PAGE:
At some point, every entrepreneur wishes he or she had the creative gusto of an Elon Musk or a Jeff Bezos. While there is no denying their innate genius, part of entrepreneurial success comes from habits and routines that facilitate creativity.
Here are four ways that creative entrepreneurs spark good ideas:
Seek out new experiences.
Steve Jobs audited a calligraphy class in college, which he later credited to be the inspiration for Apple's beautiful typography. In his 2005 Stanford commencement speech, he explained how he could have never connected the dots looking forward, but the connection was very clear to him looking back 10 years later.
By allowing ourselves to have diverse experiences, we open our minds to think in divergent ways. This opens up new avenues for innovation that may not exist when we focus on only one activity or routine. Find ways to engage your mind in novel ways throughout your week, for example by trying new recipes or taking an art class.
Switch off your brain.
Ben Baldwin, CEO and co-founder of ClearFit, got the idea for his company when he wasn't even trying to think about work--he was driving down the freeway. Sometimes focusing all your energy on coming up with new ideas may actually inhibit you from thinking up any ideas at all.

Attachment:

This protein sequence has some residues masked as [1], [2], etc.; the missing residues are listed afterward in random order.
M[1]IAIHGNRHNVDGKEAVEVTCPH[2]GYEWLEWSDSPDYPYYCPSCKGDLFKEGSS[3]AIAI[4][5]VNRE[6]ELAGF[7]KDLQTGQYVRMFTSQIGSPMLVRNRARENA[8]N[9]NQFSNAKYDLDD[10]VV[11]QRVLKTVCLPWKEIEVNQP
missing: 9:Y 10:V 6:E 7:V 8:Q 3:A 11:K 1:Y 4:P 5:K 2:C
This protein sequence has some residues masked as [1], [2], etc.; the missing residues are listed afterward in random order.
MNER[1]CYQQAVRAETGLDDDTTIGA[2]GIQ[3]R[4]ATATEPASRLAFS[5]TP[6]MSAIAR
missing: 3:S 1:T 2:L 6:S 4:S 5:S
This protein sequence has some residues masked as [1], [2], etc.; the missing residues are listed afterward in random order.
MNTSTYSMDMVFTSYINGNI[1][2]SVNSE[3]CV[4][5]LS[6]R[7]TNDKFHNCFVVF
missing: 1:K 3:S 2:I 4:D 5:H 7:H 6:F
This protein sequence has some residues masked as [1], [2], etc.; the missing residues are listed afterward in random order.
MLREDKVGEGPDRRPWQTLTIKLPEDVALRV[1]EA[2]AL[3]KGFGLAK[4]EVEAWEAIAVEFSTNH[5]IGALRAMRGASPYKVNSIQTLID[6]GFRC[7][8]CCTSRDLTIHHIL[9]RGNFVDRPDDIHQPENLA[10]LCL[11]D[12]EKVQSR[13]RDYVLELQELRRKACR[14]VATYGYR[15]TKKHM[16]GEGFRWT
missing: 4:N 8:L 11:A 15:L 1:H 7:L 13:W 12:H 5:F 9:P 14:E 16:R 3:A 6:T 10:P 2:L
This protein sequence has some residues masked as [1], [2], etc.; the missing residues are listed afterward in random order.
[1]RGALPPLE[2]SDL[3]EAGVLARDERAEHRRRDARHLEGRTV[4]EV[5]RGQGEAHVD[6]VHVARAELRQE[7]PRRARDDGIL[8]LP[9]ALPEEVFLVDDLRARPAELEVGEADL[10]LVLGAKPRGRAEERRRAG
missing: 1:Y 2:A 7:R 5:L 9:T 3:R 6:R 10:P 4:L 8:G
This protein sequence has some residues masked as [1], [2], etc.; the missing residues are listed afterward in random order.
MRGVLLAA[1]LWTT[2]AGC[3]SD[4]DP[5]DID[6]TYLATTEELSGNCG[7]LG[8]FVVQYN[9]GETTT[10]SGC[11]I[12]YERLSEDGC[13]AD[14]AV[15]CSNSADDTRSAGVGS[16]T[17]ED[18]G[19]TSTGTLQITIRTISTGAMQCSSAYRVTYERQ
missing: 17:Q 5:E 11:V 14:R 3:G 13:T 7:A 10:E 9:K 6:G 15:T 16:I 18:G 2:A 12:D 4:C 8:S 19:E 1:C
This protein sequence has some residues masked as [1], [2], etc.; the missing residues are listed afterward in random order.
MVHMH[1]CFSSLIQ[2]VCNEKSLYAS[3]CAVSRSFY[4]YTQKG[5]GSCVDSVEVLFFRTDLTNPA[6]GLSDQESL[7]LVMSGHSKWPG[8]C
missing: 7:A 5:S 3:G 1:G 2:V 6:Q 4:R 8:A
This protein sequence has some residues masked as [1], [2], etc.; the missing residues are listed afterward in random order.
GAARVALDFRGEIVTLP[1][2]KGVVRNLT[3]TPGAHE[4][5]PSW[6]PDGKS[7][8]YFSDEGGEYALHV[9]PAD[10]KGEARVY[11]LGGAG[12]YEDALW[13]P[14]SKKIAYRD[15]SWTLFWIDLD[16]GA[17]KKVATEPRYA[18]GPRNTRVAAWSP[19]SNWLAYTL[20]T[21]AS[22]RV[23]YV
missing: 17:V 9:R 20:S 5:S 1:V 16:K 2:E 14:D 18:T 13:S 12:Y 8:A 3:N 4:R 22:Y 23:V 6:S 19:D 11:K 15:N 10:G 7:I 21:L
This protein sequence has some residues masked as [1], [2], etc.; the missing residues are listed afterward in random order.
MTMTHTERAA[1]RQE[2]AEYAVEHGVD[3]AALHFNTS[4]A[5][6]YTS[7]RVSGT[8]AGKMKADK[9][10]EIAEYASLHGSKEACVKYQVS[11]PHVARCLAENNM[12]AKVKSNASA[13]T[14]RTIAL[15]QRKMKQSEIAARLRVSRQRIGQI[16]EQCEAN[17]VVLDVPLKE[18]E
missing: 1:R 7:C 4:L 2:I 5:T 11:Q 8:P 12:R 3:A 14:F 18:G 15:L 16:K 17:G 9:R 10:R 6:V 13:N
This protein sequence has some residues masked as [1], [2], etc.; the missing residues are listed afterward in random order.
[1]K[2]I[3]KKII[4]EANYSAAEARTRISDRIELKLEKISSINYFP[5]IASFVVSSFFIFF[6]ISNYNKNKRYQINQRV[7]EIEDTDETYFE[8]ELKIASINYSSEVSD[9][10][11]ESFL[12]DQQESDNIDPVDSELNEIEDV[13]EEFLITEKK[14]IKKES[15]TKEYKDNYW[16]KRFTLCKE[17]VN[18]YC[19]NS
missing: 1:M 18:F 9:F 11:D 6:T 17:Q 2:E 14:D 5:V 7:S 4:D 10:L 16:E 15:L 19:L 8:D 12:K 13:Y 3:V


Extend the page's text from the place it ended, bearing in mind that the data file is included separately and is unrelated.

In these cases, you might be more successful in shutting down and turning your attention to a more mundane task. When our minds are focused on monotony, our subconscious is able to work in the background, leading to epiphany moments.
Ask your audience.
Recently, after being asked about his plans for philanthropy, Jeff Bezos shared the question with his Twitter followers. He explained he was in search of a short-term strategy, some way he could contribute immediately, which differs from his typical focus on the long-term. Innovation isn't about who came up with an idea, but rather about executing an idea in a meaningful and deliberate way. By asking people how they might solve a problem at hand, you gather diverse perspectives.
Do more and think less.
When we're in search big ideas, it can be tempting to poke holes or write off small or less "innovative" ideas that come to us along the way. According to Mark Zuckerberg, good ideas don't come fully formed. Instead, they evolve as you start working on them--you just have to start somewhere. Zuckerberg explains, "If I had to understand everything about connecting people before I began, I never would have started Facebook."
Big innovative ideas start as small seeds that you have to nurture and grow. Before you ignore an idea, try pushing it further--write it down, think about how you might build it out or make it more meaningful.